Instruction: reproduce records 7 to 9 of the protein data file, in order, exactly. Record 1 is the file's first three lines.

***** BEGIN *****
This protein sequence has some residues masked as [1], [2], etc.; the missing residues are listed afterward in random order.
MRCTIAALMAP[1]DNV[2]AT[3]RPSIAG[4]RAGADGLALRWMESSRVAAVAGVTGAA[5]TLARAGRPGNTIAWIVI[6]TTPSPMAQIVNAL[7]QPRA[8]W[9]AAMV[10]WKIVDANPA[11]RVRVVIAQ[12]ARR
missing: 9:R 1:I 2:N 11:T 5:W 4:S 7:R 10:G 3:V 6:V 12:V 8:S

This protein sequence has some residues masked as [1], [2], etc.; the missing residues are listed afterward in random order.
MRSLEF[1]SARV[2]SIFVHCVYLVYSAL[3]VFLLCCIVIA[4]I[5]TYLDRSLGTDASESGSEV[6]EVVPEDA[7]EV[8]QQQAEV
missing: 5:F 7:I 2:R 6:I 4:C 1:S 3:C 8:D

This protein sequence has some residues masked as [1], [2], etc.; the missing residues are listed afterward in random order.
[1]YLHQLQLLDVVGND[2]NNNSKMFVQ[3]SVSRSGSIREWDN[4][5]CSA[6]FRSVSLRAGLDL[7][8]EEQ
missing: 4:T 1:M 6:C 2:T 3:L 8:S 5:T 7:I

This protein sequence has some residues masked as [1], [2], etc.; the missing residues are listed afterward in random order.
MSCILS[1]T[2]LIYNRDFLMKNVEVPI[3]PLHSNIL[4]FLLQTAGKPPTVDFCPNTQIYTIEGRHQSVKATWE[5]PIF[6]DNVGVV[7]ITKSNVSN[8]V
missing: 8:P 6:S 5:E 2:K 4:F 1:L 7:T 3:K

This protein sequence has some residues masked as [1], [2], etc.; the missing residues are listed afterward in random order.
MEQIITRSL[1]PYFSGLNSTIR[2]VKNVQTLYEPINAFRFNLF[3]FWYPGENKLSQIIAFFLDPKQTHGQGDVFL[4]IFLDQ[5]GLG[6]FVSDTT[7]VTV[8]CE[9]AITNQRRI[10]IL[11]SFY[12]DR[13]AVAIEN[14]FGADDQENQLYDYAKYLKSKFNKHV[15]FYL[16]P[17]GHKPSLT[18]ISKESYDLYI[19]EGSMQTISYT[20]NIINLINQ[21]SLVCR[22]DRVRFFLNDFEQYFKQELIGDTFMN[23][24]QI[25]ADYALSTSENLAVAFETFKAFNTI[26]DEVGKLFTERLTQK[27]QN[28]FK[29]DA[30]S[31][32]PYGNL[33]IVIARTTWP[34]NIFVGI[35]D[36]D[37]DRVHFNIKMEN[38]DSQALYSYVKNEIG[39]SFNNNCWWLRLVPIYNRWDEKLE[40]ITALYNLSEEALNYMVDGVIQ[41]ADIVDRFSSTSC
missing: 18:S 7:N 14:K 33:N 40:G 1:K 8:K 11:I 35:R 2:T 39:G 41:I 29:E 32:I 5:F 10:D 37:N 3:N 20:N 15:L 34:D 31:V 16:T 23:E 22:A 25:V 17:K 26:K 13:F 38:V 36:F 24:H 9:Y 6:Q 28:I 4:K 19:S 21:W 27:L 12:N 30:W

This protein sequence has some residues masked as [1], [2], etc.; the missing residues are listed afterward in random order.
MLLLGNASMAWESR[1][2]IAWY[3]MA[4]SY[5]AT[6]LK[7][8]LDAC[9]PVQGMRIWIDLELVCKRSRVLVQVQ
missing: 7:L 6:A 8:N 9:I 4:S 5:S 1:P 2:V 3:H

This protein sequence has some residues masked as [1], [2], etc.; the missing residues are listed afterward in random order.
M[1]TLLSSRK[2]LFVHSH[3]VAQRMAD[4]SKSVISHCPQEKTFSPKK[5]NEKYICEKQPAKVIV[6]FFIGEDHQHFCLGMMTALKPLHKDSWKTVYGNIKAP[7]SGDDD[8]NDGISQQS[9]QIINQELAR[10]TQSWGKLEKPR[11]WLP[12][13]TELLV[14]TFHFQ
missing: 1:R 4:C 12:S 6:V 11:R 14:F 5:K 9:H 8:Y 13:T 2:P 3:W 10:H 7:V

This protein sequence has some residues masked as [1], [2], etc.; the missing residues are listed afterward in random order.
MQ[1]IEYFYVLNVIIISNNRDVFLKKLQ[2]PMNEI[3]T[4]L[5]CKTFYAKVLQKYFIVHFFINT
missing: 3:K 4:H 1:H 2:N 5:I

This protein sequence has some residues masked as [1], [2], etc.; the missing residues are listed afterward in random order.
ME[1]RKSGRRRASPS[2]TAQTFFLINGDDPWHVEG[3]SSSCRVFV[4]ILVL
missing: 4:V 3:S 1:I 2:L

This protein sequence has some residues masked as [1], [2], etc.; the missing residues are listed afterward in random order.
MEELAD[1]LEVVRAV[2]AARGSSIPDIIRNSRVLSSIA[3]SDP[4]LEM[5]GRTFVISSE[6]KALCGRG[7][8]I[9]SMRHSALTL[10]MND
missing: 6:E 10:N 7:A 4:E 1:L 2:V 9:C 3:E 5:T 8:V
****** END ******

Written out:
This protein sequence has some residues masked as [1], [2], etc.; the missing residues are listed afterward in random order.
M[1]TLLSSRK[2]LFVHSH[3]VAQRMAD[4]SKSVISHCPQEKTFSPKK[5]NEKYICEKQPAKVIV[6]FFIGEDHQHFCLGMMTALKPLHKDSWKTVYGNIKAP[7]SGDDD[8]NDGISQQS[9]QIINQELAR[10]TQSWGKLEKPR[11]WLP[12][13]TELLV[14]TFHFQ
missing: 1:R 4:C 12:S 6:V 11:R 14:F 5:K 9:H 8:Y 13:T 2:P 3:W 10:H 7:V

This protein sequence has some residues masked as [1], [2], etc.; the missing residues are listed afterward in random order.
MQ[1]IEYFYVLNVIIISNNRDVFLKKLQ[2]PMNEI[3]T[4]L[5]CKTFYAKVLQKYFIVHFFINT
missing: 3:K 4:H 1:H 2:N 5:I

This protein sequence has some residues masked as [1], [2], etc.; the missing residues are listed afterward in random order.
ME[1]RKSGRRRASPS[2]TAQTFFLINGDDPWHVEG[3]SSSCRVFV[4]ILVL
missing: 4:V 3:S 1:I 2:L